Don't look at it from the aspect of what patterns to use with your development approach, but look at it more as how to apply patterns on a problem-by-problem basis. The architectural decisions made for the project provide just as much indication of what patterns to use as other people's experience will dictate.
That said, I have found that I am a fan of the Provider model for having multiple choices to accomplish a single task with ease of deployment added in. Also, the Unit of Work pattern is great for setting transactional boundaries. Largely, though, the architecture and business needs dictate the approach that is taken for any given code change or new development.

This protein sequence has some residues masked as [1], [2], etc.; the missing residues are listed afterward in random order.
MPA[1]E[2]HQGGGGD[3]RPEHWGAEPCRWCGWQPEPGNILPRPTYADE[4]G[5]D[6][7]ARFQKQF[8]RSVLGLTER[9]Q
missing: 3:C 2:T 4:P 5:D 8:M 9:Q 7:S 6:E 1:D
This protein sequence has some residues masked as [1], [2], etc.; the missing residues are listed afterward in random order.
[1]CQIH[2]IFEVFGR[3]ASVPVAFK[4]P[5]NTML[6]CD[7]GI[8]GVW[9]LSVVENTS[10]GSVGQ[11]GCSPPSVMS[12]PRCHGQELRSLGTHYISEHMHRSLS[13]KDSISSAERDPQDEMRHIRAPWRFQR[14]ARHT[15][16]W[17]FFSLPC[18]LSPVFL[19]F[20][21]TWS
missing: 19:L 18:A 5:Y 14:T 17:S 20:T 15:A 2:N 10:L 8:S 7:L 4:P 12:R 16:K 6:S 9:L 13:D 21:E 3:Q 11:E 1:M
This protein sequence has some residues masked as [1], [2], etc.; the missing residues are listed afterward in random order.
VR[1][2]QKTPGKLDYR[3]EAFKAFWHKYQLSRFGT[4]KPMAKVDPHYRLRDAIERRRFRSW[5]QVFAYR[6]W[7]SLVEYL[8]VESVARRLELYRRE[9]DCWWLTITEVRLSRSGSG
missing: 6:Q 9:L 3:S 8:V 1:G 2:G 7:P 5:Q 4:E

As much as I love patterns, I always fear seeing them overused. I have personally seen people that have used them just for the sake of using them, and it has actually made the code harder to maintain and more tightly coupled than it should have been. Also, it is good to know both sides of the patterns argument. A good pattern knowledge should be rounded out with (often considered a pattern, on its own) anti-pattern knowledge, as well.